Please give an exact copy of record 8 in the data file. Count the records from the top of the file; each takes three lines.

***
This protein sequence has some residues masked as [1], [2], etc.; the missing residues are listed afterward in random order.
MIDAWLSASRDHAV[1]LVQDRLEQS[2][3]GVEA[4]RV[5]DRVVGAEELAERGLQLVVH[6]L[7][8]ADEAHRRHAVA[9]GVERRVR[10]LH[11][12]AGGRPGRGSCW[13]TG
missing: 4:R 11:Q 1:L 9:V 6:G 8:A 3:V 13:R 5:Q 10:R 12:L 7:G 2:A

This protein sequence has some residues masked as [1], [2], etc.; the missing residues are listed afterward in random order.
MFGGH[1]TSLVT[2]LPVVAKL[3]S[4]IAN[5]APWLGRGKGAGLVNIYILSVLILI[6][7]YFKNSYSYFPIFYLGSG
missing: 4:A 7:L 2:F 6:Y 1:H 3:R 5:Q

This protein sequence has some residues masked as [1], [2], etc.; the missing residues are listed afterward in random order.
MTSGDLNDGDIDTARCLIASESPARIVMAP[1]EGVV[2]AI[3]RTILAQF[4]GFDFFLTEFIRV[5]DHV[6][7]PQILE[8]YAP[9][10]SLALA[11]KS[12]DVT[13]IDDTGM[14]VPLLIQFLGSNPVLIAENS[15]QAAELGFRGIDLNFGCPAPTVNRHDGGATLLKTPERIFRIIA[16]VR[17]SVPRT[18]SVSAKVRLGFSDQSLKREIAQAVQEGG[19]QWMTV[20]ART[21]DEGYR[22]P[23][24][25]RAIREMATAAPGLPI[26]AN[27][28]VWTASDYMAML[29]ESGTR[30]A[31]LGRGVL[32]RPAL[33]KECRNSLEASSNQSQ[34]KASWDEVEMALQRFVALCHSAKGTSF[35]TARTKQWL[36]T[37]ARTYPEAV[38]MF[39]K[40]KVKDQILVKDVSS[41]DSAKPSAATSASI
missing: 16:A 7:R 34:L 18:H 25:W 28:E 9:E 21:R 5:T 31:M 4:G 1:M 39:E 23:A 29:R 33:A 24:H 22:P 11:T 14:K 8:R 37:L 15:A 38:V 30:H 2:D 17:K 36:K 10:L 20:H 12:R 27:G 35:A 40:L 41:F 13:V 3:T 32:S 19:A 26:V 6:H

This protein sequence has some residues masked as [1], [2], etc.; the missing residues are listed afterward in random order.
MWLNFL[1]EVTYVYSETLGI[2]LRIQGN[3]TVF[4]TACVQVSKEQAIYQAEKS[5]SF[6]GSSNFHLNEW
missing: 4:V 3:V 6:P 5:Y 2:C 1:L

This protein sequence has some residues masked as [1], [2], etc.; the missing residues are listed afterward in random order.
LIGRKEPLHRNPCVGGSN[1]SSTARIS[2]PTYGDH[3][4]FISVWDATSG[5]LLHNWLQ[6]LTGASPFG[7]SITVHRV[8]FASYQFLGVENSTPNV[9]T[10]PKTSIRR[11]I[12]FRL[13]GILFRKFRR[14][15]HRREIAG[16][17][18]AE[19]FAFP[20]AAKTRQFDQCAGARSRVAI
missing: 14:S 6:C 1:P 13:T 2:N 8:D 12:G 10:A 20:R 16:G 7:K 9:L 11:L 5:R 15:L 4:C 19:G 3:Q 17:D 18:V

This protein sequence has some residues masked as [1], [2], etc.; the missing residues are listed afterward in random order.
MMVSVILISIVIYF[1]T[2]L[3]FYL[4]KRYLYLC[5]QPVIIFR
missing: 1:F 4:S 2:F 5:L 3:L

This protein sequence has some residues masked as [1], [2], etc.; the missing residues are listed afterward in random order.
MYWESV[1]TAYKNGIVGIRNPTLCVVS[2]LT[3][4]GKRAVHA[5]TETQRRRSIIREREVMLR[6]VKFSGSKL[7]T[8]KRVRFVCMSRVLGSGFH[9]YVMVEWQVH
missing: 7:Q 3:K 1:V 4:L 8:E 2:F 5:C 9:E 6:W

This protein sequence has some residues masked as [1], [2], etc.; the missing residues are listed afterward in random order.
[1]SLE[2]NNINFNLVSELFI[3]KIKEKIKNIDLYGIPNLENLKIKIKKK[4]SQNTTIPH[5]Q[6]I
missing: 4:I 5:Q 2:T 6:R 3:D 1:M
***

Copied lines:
This protein sequence has some residues masked as [1], [2], etc.; the missing residues are listed afterward in random order.
[1]SLE[2]NNINFNLVSELFI[3]KIKEKIKNIDLYGIPNLENLKIKIKKK[4]SQNTTIPH[5]Q[6]I
missing: 4:I 5:Q 2:T 6:R 3:D 1:M